Xian City Walls
The Xian City Walls are the best-preserved and largest city walls in China and one of the largest in the world. The walls were built by the orders of Emperor Hongwu (1368-1398), the first emperor of the Ming Dynasty, on the foundations left by old Tang Dynasty walls. The walls have been restored several times since then, the most recent renovation being completed since the year 2000, but the structure and features of the wall have remained unchanged. The imposing walls stand 12 meters high, are 15-18 meters wide at the base and 12-14 meters wide at the top and have a total length of 14km. Every 120 meters, a portion of the wall extends out to accommodate a sentry tower, ensuring there were no blind spots where attackers could hide. The walls had only four gates: at the north, south, east and west.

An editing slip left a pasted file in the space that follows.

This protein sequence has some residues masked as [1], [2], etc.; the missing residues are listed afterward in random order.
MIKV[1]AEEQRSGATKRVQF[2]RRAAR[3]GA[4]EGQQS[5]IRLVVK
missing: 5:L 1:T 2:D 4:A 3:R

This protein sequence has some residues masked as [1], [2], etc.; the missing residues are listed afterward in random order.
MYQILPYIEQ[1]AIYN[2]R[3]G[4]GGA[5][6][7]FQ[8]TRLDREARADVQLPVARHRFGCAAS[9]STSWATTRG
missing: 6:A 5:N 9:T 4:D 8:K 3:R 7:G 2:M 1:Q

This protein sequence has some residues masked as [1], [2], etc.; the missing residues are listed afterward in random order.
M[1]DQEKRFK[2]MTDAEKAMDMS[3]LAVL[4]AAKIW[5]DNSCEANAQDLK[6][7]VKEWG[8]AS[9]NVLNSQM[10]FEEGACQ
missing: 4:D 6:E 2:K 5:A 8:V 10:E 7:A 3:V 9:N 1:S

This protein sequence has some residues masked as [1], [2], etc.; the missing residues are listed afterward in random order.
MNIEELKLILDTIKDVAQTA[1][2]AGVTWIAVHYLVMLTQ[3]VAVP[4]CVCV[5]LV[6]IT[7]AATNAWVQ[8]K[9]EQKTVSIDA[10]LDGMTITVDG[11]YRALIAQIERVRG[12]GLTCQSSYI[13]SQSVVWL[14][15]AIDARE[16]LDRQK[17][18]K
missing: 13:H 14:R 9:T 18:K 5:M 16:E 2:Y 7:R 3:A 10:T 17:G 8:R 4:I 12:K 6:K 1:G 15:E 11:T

There are several entrance points to the wall, but the best one to use is at the South Gate. It’s possible to hire a bicycle to ride around the wall, or a rickshaw driver to take you around part of it (though the latter is over-priced so be sure to bargain). Alternatively, walking the wall will take around 3 hours and this is highly recommended for anyone who has the time. It’s a novel and atmospheric experience and also shows you many parts of the city of Xian that you wouldn’t otherwise see. Most of the outside of the wall is surrounded by a moat and well-landscaped gardens, which can also make for a pleasant walk.
Admission: ¥40. Open: 8:00-18:00.
Directions: The best entrance to the City Walls is at the inner side of the South Gate (directly south of the Bell Tower). You have to dash across a very busy street to get there.
Show the taxi driver: 请带我去南门, 谢谢。 (Please take me to the South Gate. Thank you.)